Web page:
Archive for the ‘Linux Kernel’ Category


write a message to a particular user through terminal

April 21, 2010

We use wall to broadcast any message to all users logged in at any point of time through terminal

We can use ‘write’ command to send or write a message to a particular user through terminal.

root@server1056 [/root]# w
18:23:38 up 22 days, 17:03, 3 users, load average: 0.47, 0.22, 0.12
root pts/0 1x.3x.7x.53-sta 17:48 0.00s 0.06s 0.06s -bash
root pts/3 12x.16x.6x.138 16:14 40:29 0.19s 0.19s -bash
obama pts/4 adsl-7x-4x-1x-18 Mon18 47:18m 0.00s 0.01s sshd: obama [priv]

root@server1056 [/root]# write obama pts/4

hey bud, please call me, I lost your no. since my cell was stolen.

root@server1056 [/root]#

After typing “write obama pts/4” as the command hit enter key once,

then type your message and hit your enter key once to push the message.

then hit ctrl+d to exit out of the write session.


Kernel Patching in Linux

June 1, 2006

Patching the Kernel

Normal patching produre:

tar xjf linux-2.6.11.tar.bz2
cd linux-2.6.11
patch -p1 < ../path_to_patch

Then config & compile as normal.

Are you sure the patch file is a tar.bz2 and not just a .bz2? You’ll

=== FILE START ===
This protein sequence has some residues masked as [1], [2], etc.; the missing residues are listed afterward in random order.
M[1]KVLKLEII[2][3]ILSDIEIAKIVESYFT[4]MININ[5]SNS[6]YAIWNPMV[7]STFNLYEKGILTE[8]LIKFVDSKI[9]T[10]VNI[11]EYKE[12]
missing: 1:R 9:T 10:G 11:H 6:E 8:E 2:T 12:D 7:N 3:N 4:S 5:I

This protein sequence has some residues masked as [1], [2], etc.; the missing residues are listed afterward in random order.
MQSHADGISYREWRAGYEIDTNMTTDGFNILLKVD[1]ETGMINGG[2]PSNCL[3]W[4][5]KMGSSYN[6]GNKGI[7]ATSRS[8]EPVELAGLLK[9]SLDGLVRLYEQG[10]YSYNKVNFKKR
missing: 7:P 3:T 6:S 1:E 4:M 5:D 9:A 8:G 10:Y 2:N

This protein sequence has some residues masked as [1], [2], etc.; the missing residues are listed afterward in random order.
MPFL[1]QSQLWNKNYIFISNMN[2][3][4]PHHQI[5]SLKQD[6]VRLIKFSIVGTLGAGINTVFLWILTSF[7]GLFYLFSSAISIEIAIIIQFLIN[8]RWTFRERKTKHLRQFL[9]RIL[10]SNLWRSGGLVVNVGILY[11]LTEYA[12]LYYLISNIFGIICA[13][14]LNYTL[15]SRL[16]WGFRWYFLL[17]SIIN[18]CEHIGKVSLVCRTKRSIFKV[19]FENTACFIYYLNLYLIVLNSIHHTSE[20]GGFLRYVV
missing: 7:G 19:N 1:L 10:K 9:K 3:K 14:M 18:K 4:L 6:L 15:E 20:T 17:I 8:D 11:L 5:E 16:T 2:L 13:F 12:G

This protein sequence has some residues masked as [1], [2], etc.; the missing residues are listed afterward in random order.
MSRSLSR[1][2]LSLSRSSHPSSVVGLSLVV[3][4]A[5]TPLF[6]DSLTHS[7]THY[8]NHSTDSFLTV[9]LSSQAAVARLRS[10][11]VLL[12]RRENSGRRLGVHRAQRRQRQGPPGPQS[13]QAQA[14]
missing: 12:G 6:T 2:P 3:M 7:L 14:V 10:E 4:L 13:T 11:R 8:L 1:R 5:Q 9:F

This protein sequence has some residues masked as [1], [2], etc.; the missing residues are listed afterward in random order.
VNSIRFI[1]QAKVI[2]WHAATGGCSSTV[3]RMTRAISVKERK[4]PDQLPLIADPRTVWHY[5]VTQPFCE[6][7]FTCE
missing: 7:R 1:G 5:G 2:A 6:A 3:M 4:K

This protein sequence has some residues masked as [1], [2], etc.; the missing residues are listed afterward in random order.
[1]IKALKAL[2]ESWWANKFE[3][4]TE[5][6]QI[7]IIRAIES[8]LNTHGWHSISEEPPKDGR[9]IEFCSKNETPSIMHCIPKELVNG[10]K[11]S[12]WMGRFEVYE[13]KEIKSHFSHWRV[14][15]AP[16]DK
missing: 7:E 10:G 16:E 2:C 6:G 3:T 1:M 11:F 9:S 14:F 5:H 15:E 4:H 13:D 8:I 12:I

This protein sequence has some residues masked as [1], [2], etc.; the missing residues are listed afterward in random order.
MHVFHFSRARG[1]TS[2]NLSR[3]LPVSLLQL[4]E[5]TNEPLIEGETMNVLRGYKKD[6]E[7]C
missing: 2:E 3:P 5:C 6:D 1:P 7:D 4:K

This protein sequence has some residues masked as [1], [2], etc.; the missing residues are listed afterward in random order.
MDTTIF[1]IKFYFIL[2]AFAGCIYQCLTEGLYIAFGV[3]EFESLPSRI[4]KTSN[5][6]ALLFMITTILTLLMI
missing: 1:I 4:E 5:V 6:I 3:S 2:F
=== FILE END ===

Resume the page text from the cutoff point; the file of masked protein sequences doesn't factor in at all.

likely have to uncompress the patch file, since I don’t know if GNU
patch decompresses automatically…

The “-p1” option tells “patch” to ignore the text before the first /
in paths mentioned in the patch. You need to do this because the first
path component will be the directory the patch author was keeping his
kernel in, which is not relevant.

another shortcut is to do something like this:

bzcat patch.bz2 | patch -p1


tar -jxvf patch.bz2 | patch -p1

This works the same as the earlier post, assuming you are using a bz2
zipped patch. If you are using one that is gzipped, you can use gzcat,
or tar -zxvf . You can look at the man page for tar to see what those
flags do. With either of those you are just piping the output of the
first command (patches are plain text, usually compressed in some way,
but not always), to ths second command.


the information for patching the kernel and all the other install stuff
can be found in the file README.INSTALL. Basically, for patching the
kernel, you cd to your kernel source directory (something like
/usr/src/linux or /usr/src/linux-2.4.18) and enter

patch -p1 < /path/to/patchfile

No output means success here, as usual. Then you do the usual steps to
configure/make/install your kernel.